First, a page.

Spinach is looking good as would be expected in a cold damp spring but is still a couple of weeks away.
I will be tweeting out some pictures of the farm this week so sign up if you like.  http://twitter.com/#!/northarmfarm

Have a great week.
Jordan

Monday, May 16, 2011

Roofing, rain and rot. But its not all bad!

What a day to be a roofer!  The rain was absolutely pouring down, puddles everywhere, and as warm as it was I couldn’t see myself skipping around on the strapping spaced 24 inches apart and twenty feet above the slippery concrete floor.  First thing this morning I wondered  if they would be showing up but at 8 o’clock, splashing through the pot holed driveway came a truck towing a trailer with the standing seam roofing machine followed by 2 other vehicles filled with the crew.  Up they scrambled onto the 3000 square feet of unsheeted roof and started laying felt, sheets of roofing and finishing with angled flashing.  They completed the east half of the roof today and expect to finish the west side and the entrance dormer tomorrow.  If the weather is even marginally better than today that should be no problem.

Bittervine hops has got busy trellising and pruning and is unable to harvest shoots this week. We will have a limited supply of North Arm “5th Ave” hop shoots available.  Bittervine may have shoots next week and is interested in having us distribute their dried hops.  Anybody interested?
We added lovage to the sheet this week.
Dangerous Dandelion Dress

The first pass of weeding in the strawberries was completed this week and we could see how last years cool weather delays caused us to get backed up in weed management and come back and bite us this year.  Several of the less vigorous varieties suffered and are showing gaps as a result.  It looks as though the day neutral varieties may have also suffered some winter damage.  Fortunately we did get through the patch before the masses of dandelions went to seed.  A pretty but dangerous sight, at least to the pocket book.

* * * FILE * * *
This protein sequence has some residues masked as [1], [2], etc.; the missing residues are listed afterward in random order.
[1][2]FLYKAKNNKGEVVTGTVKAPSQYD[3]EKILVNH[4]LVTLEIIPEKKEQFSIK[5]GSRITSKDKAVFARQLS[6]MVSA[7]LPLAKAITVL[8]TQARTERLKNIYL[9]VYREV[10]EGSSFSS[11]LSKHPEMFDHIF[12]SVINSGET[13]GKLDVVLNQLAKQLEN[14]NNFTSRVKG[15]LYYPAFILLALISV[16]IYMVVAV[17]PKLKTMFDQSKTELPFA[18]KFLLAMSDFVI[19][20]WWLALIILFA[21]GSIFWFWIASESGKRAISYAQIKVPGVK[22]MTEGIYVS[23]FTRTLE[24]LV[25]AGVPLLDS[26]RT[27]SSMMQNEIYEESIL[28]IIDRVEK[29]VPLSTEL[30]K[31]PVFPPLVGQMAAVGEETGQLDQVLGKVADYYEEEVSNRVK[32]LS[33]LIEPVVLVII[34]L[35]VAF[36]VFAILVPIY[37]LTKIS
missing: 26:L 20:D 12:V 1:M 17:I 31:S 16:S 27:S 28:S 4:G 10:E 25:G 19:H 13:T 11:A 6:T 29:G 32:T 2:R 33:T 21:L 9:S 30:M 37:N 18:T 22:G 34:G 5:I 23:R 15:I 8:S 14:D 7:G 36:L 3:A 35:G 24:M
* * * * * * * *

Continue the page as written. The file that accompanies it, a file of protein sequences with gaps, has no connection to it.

a field that looks like this means chemicals

The decision has been made with regard to asparagus.  We will be picking it to death this summer and then tilling it in.  The errors that I made in establishing the patch have become overwhelming.  I planted the seeds of an open pollinated variety rather than the more vigorous all male hybrids and it wasn’t planted deep enough and so we have trouble cultivating the weeds out without damaging the plants.  We finally have determined that we need to cut our losses and start again.  See you again with asparagus in 5 years.

Flagrano Beans
I planted 4 kinds of beans a week ago and they should be up by now.  Jade green, Rocdor yellow, Royal Burgundy, and Flagrano as shelling bean which is like a fava without the tough skin.  The weather is forecast to turn warmer on Wednesday which is about the limit to germination without rot so we will keep the fingers crossed.  It was a bit early for sowing beans and I hope worth the effort.  Risk and reward. We’ll see.
Have a great week everybody.
Jordan and Trish





Monday, May 9, 2011

Tragedy with no hero.

Super Hero

This past week came with some highs and some lows. 
The barn addition is coming along nicely and I am very happy with the look and feel of the space.